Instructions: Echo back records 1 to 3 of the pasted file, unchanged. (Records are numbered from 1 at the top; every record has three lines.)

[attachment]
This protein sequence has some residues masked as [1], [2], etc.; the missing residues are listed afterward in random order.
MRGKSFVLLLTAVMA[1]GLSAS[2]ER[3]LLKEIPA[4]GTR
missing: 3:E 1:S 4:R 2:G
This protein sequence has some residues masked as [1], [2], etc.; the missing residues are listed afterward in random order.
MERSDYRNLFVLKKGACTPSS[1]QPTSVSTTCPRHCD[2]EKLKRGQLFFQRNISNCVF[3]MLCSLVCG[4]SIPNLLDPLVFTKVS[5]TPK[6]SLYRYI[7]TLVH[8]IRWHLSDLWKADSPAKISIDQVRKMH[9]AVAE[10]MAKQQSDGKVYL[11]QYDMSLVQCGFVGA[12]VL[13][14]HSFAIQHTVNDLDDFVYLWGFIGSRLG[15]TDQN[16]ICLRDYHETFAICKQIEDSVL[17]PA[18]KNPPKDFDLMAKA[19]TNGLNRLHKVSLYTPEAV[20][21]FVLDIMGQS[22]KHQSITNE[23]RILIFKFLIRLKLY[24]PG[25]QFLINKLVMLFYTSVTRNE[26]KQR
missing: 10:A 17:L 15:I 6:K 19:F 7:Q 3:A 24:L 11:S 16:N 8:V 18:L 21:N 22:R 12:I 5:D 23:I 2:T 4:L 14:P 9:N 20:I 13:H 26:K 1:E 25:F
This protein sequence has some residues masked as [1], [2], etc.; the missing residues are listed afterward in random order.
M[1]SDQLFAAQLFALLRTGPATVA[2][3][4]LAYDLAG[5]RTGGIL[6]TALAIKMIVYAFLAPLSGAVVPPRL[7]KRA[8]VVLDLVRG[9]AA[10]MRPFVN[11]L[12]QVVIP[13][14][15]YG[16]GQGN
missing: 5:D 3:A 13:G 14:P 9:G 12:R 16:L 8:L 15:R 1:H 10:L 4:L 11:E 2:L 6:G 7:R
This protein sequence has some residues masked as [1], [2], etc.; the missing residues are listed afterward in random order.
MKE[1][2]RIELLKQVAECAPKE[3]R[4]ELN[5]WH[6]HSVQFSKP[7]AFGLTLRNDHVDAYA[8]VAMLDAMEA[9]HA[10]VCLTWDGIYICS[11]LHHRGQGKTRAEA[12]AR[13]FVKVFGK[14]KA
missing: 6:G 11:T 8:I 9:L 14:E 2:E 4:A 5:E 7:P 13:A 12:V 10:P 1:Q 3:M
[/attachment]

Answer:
This protein sequence has some residues masked as [1], [2], etc.; the missing residues are listed afterward in random order.
MRGKSFVLLLTAVMA[1]GLSAS[2]ER[3]LLKEIPA[4]GTR
missing: 3:E 1:S 4:R 2:G
This protein sequence has some residues masked as [1], [2], etc.; the missing residues are listed afterward in random order.
MERSDYRNLFVLKKGACTPSS[1]QPTSVSTTCPRHCD[2]EKLKRGQLFFQRNISNCVF[3]MLCSLVCG[4]SIPNLLDPLVFTKVS[5]TPK[6]SLYRYI[7]TLVH[8]IRWHLSDLWKADSPAKISIDQVRKMH[9]AVAE[10]MAKQQSDGKVYL[11]QYDMSLVQCGFVGA[12]VL[13][14]HSFAIQHTVNDLDDFVYLWGFIGSRLG[15]TDQN[16]ICLRDYHETFAICKQIEDSVL[17]PA[18]KNPPKDFDLMAKA[19]TNGLNRLHKVSLYTPEAV[20][21]FVLDIMGQS[22]KHQSITNE[23]RILIFKFLIRLKLY[24]PG[25]QFLINKLVMLFYTSVTRNE[26]KQR
missing: 10:A 17:L 15:I 6:K 19:F 7:Q 3:A 24:L 11:S 16:N 8:V 18:L 21:N 22:R 12:I 5:D 23:I 2:T 4:L 14:P 9:N 20:I 13:H 26:K 1:E 25:F
This protein sequence has some residues masked as [1], [2], etc.; the missing residues are listed afterward in random order.
M[1]SDQLFAAQLFALLRTGPATVA[2][3][4]LAYDLAG[5]RTGGIL[6]TALAIKMIVYAFLAPLSGAVVPPRL[7]KRA[8]VVLDLVRG[9]AA[10]MRPFVN[11]L[12]QVVIP[13][14][15]YG[16]GQGN
missing: 5:D 3:A 13:G 14:P 9:G 12:R 16:L 8:L 15:R 1:H 10:L 4:L 11:E 2:L 6:G 7:R